Data Domain Launches DD880; Improves Management

Data Domain claims 5.4 TB/hr back-up speed with the capacity of 71TB capacity with the potential for 3.5 PB after deduplication. The DD880 is powered by a 4way Intel processor and has redundant 10gb and 1gb Ethernet ports, redundant dual port 4gb Fiber Channel for VTL, redundant, hot swappable power supplies.

July 20, 2009

2 Min Read
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Data Domain is touting its DD880 backup array as the fastest back-up array in delivered in both all in one appliance with storage and a gateway model that can front-end other storage devices. The DD880 starts at $400,000 with approximately 22 terabytes of storage. Data Domain has also updated Enterprise Manager adding additional monitoring and configuration options to the GUI.  This can only be good news for EMC which is set to acquire Data Domain.

Data Domain claims 5.4 TB/hr back-up speed with the capacity of 71TB capacity with the potential for 3.5 PB after deduplication. The DD880 is powered by a 4way Intel processor and has redundant 10gb and 1gb Ethernet ports, redundant dual port 4gb Fiber Channel for VTL, redundant, hot swappable power supplies.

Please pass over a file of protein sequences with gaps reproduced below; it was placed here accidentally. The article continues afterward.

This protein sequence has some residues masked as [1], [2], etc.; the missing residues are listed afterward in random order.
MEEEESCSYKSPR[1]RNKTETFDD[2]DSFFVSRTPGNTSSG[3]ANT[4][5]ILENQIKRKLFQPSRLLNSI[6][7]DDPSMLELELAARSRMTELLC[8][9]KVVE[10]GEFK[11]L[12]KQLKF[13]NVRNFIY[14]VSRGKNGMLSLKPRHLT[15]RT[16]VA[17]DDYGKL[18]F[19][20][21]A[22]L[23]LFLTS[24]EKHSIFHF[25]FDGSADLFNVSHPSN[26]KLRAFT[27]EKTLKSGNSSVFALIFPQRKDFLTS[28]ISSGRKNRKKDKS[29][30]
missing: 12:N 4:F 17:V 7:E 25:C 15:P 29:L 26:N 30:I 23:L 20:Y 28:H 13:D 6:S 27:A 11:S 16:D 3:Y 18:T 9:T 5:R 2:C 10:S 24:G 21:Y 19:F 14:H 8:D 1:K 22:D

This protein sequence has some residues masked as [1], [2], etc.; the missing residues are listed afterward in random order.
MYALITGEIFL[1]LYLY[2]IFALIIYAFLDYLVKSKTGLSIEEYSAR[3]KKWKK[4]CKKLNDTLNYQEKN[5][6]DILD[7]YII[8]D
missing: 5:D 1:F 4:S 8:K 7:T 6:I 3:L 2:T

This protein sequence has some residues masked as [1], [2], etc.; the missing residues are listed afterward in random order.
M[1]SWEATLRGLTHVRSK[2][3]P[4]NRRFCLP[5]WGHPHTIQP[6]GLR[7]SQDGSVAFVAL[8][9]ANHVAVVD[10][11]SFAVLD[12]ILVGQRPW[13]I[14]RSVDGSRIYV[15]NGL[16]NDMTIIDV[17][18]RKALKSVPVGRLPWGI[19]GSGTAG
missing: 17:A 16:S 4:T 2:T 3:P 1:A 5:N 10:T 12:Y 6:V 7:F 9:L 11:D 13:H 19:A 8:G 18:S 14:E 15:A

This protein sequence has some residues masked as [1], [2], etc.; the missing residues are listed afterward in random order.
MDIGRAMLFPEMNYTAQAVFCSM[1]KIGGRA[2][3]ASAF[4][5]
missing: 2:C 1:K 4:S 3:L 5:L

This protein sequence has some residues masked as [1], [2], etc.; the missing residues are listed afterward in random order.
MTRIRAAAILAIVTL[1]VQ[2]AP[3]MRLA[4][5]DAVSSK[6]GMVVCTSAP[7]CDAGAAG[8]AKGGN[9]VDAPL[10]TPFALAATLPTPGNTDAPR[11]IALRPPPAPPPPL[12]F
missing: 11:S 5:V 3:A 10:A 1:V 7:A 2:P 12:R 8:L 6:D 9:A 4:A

Michael Passe, Storage Architect for Beth Israel Deaconess Medical Center in Boston is a Data Domain customer and participated in the DD880 beta test. During the test working with non-production data, Passe put the product through its paces and is happy with the results. The medical center is backing up 80 to 100 TB per week with the bulk of the data writes occurring on the week-end doing full back-ups. Since the Data Domain products don't support clustering, resulting in single points of failure, Passe paired it with  CommVault's CommGrid for fault tolerance. Passe already use DD580's for deduplication and will most likely augment or replace them with the DD880 during a storage upgrade in the coming months.

Data Domain also enhanced their Enterprise Manager to make the management and monitoring more accessible for those administrators more used to GUIs than CLIs. Administrators can monitor their entire Data Domain infrastructure through the management application such as monitor and configure appliance nodes, support bundles, replication and recover status. The company has plans to add configuration controls for alerts, disks, and chassis in the future.

The big question is what will EMC do with Data Domain after the acquisition. Organizations like Beth Israel, which is already an EMC shop, are concerned about the product plans going forward. For example, Passe prefers using Data Domains capture storage because it is segregated from their SAN and a problem on one product line won't affect another. But if, for example, EMC wants to integrate it's Clarion storage, Passe would have to buy a separate frame for archiving which might drive costs up, Passe speculates.

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